We sincerely hope that you are having a great month of August thus far! Things are busy as ever here at All Lines Insurance. The blog post this month will touch on some of the car insurance laws that are specific to the state of Florida. We pride ourselves on keeping your current and prospective customers informed! Read up and enjoy the blog post!
Florida law requires individuals operating a vehicle over four wheels or more to maintain actual car insurance at all times. Proof of coverage must be present when you go through the vehicle registration process. Here are the coverage minimums:
$10,000 personal injury protection
$10,000 property damage liability
Other optional coverage is available such as collision, comprehensive, uninsured, and underinsured packages. You should definitely inquire with an agent, along with considering adding these options onto a package so that you can be completely covered in any and all car accidents or situations that you might run into.
Some of the factors that go into the price of your coverage relate to:
Where you live
What kind of vehicle that you drive
If your license is in good status
In Florida, drivers with a history of accidents or infractions may be required to carry bodily injury liability insurance. It carries a 10/20 minimum, meaning that the insurance company will pay out $10,000 per person for injuries, but that number cannot exceed $20,000 in total.
Two keys to weather safety are to prepare for the risks and to act on those preparations when alerted by emergency officials. These are essential pieces to the Weather-Ready Nation.
Refer to the Federal Emergency Management Agency’s (FEMA) ready.gov/hurricanes for comprehensive information on hurricane preparedness at home and in your community.
Highlights on how to prepare and take action are available below:
Plan & Take Action
Know if you live in an evacuation area. Assess your risks and know your home’s vulnerability to storm surge, flooding and wind. Understand National Weather Service forecast products and especially the meaning of NWS watches and warnings.
Contact your local National Weather Service office and local government/emergency management office. Find out what type of emergencies could occur and how you should respond.
Keep a list of contact information for reference.
Local Emergency Management Office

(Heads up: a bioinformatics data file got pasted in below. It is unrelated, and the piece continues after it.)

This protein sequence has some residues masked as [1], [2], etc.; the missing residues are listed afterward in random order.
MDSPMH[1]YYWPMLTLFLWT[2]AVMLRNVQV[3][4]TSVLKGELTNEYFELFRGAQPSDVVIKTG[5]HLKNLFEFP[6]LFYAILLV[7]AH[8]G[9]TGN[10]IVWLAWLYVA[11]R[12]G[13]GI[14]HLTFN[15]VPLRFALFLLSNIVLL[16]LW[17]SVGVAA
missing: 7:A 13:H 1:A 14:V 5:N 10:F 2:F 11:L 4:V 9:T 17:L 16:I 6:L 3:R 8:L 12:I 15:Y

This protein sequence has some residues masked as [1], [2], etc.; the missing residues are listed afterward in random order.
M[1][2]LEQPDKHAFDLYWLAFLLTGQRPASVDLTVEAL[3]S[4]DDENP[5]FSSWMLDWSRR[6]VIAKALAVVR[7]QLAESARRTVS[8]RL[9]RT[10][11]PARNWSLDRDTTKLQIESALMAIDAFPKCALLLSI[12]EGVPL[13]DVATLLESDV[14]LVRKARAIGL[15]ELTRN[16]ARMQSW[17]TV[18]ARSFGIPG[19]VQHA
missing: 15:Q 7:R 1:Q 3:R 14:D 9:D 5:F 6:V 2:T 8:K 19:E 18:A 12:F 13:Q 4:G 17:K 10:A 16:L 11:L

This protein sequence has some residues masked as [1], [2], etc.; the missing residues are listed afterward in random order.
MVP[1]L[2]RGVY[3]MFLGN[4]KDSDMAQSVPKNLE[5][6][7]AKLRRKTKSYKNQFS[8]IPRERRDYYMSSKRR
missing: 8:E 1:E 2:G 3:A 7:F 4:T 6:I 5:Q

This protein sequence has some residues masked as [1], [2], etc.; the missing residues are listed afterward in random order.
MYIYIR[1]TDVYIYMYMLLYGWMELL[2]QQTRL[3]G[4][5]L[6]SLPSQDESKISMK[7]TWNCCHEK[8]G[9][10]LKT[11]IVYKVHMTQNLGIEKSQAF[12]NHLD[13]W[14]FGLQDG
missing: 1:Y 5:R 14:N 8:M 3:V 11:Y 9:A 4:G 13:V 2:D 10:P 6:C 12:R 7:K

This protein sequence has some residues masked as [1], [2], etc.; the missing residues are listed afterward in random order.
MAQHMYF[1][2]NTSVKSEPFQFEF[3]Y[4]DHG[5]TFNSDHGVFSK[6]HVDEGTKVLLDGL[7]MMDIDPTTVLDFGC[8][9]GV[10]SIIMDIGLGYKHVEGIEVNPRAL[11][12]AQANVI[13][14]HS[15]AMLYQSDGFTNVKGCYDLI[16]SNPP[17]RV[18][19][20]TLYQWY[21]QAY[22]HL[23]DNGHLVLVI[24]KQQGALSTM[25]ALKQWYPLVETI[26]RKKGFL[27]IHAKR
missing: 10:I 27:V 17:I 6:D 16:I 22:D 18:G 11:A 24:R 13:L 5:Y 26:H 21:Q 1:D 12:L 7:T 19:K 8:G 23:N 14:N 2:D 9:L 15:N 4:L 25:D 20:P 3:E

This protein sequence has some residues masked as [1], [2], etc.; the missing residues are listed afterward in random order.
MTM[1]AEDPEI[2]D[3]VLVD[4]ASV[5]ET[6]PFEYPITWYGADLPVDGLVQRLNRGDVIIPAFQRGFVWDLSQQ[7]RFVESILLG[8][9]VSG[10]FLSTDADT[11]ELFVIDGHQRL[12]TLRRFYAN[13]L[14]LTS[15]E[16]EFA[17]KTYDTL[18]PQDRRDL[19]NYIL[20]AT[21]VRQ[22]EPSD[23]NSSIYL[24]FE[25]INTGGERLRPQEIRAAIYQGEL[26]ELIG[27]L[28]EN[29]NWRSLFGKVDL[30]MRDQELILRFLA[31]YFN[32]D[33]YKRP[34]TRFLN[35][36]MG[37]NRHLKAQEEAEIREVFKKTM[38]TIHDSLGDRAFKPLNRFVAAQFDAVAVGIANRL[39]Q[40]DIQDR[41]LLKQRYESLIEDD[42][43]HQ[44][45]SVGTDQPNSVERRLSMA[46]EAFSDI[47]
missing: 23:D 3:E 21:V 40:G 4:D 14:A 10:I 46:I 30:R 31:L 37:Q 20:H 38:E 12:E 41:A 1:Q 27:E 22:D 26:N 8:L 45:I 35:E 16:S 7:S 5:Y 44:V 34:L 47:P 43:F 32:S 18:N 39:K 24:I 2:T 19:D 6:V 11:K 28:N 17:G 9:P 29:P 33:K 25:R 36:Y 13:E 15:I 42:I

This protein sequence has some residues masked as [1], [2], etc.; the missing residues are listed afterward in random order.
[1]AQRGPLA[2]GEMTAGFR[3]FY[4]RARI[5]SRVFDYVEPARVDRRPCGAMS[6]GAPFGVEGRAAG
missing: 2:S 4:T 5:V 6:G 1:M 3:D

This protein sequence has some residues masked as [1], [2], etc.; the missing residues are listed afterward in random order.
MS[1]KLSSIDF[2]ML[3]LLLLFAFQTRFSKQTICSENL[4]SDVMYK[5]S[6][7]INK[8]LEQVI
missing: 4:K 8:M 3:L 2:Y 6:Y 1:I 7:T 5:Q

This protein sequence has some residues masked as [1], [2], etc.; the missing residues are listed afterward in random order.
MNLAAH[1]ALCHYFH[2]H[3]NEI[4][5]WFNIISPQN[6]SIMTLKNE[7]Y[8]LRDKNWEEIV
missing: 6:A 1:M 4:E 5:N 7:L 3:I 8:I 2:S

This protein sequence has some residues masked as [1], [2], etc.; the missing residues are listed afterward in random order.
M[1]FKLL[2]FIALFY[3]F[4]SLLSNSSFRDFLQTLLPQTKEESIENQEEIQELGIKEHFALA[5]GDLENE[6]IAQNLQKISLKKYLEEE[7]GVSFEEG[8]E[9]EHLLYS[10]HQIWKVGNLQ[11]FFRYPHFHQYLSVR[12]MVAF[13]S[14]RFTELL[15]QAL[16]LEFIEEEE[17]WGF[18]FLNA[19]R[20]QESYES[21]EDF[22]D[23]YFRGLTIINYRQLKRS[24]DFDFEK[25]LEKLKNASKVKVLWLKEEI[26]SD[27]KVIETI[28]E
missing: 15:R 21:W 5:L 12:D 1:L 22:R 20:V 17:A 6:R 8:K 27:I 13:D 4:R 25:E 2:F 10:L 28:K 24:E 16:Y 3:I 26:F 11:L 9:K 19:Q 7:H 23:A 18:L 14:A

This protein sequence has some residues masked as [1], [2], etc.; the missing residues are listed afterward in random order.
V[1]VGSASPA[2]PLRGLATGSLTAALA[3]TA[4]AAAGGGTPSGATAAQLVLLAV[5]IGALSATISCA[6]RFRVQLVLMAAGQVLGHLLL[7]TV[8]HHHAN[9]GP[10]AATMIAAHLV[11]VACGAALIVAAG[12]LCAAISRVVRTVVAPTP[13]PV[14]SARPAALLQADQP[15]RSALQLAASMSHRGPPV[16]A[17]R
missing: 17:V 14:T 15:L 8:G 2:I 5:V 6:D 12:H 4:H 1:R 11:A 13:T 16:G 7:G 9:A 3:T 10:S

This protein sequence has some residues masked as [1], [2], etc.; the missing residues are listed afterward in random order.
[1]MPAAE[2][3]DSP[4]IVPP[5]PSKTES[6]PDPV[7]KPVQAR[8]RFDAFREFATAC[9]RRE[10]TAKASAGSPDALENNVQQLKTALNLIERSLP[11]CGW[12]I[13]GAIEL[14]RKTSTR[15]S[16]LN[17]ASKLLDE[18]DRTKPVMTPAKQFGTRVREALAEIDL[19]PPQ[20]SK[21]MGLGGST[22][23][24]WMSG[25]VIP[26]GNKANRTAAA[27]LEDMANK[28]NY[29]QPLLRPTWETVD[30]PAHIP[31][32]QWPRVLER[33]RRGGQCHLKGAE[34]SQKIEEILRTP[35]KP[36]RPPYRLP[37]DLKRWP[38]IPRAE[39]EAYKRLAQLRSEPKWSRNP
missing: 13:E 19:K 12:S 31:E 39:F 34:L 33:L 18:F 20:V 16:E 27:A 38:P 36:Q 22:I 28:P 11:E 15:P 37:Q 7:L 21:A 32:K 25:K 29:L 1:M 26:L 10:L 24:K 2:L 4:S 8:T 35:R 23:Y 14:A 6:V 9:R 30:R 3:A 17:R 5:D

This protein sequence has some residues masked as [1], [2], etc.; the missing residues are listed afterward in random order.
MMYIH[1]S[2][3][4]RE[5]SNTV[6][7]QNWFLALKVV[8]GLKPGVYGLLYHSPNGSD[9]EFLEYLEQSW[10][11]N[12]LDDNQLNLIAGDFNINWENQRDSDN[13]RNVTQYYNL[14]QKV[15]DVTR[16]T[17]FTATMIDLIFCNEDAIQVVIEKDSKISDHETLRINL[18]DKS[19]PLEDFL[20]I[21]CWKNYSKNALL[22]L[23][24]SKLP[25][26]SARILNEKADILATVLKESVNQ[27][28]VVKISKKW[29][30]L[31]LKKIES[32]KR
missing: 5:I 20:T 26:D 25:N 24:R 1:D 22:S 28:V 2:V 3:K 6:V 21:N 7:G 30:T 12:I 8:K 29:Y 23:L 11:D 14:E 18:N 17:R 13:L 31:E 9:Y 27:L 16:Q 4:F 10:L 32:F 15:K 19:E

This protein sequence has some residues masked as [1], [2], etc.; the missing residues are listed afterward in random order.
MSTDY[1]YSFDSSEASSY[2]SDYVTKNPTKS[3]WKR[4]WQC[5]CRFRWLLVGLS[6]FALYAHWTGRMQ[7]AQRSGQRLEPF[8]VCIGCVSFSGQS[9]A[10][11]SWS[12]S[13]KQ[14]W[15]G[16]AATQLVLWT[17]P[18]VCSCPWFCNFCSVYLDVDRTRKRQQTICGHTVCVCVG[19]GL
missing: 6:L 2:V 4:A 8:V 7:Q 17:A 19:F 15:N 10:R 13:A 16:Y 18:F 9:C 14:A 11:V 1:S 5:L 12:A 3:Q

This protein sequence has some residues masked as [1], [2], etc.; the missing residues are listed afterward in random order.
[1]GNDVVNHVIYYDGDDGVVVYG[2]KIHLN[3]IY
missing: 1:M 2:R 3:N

County Law Enforcement
County Public Safety Fire/Rescue
State, County and City/Town Government
Local American Red Cross
Local TV Stations
Local Radio Stations
Your Property Insurance Agent
Online hazard and vulnerability assessment tools are available to gather information about your risks.
Check your hazards risks with FEMA’s Map Portal. Rate your flood risk with the FloodSmart.gov portal.
Plan & Take Action
Everyone needs to be prepared for the unexpected. Your friends and family may not be together when disaster strikes. How will you find each other? Will you know if your children or parents are safe? You may have to evacuate or be confined to your home. What will you do if water, gas, electricity or phone services are shut off?
Put together a basic disaster supplies kit and consider storage locations for different situations. Help community members do the same.
Develop and document plans for your specific risks.
Protect yourself and family with a Family Emergency Plan
Be sure to plan for locations away from home
Business owners and site locations should create Workplace Plans
Make sure schools and daycares have School Emergency Plans
Pet owners should have plans to care for their animals. The Centers for Disease Control & Prevention offer information on animal health impacts in evacuation shelters.
Prepare your boat and be aware of marine safety if you are on or near the water.
Health & Environment
Follow guidelines to guard your community’s health and protect the environment during and after the storm.
Review the Centers for Disease Control’s (CDC) health considerations before, during, and after a storm.
Remember to follow the U.S. Food & Drug Administration’s (FDA) food and water safety guidelines during disasters.
Review the Environmental Protection Agency (EPA) suggestions for health and environmental safety in disaster preparedness.
Review the FEMA Evacuation Guidelines to allow for enough time to pack and inform friends and family if you need to leave your home. FOLLOW instructions issued by local officials. Leave immediately if ordered!
Consider your protection options to decide whether to stay or evacuate your home if you are not ordered to evacuate.
When waiting out a storm be careful, the danger may not be over yet…
Be alert for:
Tornadoes – they are often spawned by hurricanes.
The calm “eye” of the storm – it may seem like the storm is over, but after the eye passes, the winds will change direction and quickly return to hurricane force.
Wait until an area is declared safe before returning home. Remember that recovering from a disaster is usually a gradual process.
FEMA – Are You Ready? Guide
National Weather Service Weather Safety
Be a Force of Nature with NOAA’s Weather-Ready Nation
NWS Storm-Ready Sites & Communities
American Red Cross